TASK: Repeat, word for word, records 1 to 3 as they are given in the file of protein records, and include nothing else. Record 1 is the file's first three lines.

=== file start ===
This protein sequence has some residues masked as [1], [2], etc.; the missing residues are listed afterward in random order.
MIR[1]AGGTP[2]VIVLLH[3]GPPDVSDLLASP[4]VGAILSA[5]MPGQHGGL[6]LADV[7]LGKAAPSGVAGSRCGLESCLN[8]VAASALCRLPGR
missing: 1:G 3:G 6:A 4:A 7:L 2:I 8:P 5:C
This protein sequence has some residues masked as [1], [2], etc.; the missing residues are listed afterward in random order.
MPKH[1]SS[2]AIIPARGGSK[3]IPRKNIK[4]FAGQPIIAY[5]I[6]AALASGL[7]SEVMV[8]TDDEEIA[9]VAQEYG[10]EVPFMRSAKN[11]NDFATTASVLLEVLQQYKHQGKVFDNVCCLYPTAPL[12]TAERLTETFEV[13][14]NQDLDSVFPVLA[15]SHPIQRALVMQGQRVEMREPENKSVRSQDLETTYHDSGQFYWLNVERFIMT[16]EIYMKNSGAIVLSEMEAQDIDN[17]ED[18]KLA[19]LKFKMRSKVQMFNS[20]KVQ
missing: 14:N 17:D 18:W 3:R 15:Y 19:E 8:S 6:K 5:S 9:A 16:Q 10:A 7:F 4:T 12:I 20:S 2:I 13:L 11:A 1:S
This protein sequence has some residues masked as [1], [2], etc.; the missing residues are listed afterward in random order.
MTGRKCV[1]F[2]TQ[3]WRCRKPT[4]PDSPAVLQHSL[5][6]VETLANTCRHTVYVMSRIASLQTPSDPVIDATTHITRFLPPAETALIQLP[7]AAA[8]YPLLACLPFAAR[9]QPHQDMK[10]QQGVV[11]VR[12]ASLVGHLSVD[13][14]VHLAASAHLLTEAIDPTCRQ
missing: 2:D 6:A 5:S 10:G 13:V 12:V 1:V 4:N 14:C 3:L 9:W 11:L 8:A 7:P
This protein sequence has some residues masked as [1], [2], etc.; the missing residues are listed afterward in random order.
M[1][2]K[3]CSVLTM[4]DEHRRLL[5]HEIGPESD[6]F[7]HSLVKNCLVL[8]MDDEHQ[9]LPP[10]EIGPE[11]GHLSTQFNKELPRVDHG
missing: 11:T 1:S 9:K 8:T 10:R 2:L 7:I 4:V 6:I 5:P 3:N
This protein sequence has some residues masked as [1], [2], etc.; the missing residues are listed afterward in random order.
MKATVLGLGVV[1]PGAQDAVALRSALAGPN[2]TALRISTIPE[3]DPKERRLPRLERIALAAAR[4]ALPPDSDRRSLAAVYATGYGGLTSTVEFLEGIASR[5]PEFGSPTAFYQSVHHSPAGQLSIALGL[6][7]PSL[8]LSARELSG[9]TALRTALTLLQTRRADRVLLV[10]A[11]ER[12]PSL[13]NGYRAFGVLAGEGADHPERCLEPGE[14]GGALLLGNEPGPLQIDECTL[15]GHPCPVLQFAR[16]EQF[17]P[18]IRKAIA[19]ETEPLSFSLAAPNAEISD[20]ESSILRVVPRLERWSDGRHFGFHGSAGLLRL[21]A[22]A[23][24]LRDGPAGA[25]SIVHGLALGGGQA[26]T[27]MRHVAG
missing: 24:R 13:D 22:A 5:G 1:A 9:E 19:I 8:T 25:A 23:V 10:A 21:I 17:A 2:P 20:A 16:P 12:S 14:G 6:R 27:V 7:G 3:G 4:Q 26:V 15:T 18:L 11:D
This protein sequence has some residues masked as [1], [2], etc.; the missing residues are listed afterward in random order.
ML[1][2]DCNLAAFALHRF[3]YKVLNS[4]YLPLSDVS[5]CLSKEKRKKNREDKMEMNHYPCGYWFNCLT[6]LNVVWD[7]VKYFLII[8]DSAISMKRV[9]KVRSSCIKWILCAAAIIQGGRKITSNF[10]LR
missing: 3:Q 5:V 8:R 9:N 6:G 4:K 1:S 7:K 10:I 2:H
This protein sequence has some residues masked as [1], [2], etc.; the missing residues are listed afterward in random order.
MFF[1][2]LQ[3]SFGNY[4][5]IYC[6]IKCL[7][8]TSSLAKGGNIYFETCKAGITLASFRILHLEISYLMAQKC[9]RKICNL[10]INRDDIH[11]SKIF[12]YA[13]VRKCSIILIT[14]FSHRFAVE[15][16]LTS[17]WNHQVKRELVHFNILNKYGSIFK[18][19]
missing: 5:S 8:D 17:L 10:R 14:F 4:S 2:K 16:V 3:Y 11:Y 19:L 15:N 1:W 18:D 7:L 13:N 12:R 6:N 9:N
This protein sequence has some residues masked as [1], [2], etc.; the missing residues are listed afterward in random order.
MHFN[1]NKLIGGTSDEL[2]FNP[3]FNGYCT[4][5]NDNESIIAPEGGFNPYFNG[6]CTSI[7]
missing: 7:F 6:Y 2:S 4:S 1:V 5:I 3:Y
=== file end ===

This protein sequence has some residues masked as [1], [2], etc.; the missing residues are listed afterward in random order.
MIR[1]AGGTP[2]VIVLLH[3]GPPDVSDLLASP[4]VGAILSA[5]MPGQHGGL[6]LADV[7]LGKAAPSGVAGSRCGLESCLN[8]VAASALCRLPGR
missing: 1:G 3:G 6:A 4:A 7:L 2:I 8:P 5:C
This protein sequence has some residues masked as [1], [2], etc.; the missing residues are listed afterward in random order.
MPKH[1]SS[2]AIIPARGGSK[3]IPRKNIK[4]FAGQPIIAY[5]I[6]AALASGL[7]SEVMV[8]TDDEEIA[9]VAQEYG[10]EVPFMRSAKN[11]NDFATTASVLLEVLQQYKHQGKVFDNVCCLYPTAPL[12]TAERLTETFEV[13][14]NQDLDSVFPVLA[15]SHPIQRALVMQGQRVEMREPENKSVRSQDLETTYHDSGQFYWLNVERFIMT[16]EIYMKNSGAIVLSEMEAQDIDN[17]ED[18]KLA[19]LKFKMRSKVQMFNS[20]KVQ
missing: 14:N 17:D 18:W 3:R 15:Y 19:E 8:S 6:K 5:S 9:A 16:Q 10:A 7:F 4:T 12:I 20:S 2:I 13:L 11:A 1:S
This protein sequence has some residues masked as [1], [2], etc.; the missing residues are listed afterward in random order.
MTGRKCV[1]F[2]TQ[3]WRCRKPT[4]PDSPAVLQHSL[5][6]VETLANTCRHTVYVMSRIASLQTPSDPVIDATTHITRFLPPAETALIQLP[7]AAA[8]YPLLACLPFAAR[9]QPHQDMK[10]QQGVV[11]VR[12]ASLVGHLSVD[13][14]VHLAASAHLLTEAIDPTCRQ
missing: 2:D 6:A 5:S 10:G 13:V 12:V 1:V 4:N 14:C 3:L 9:W 11:L 8:A 7:P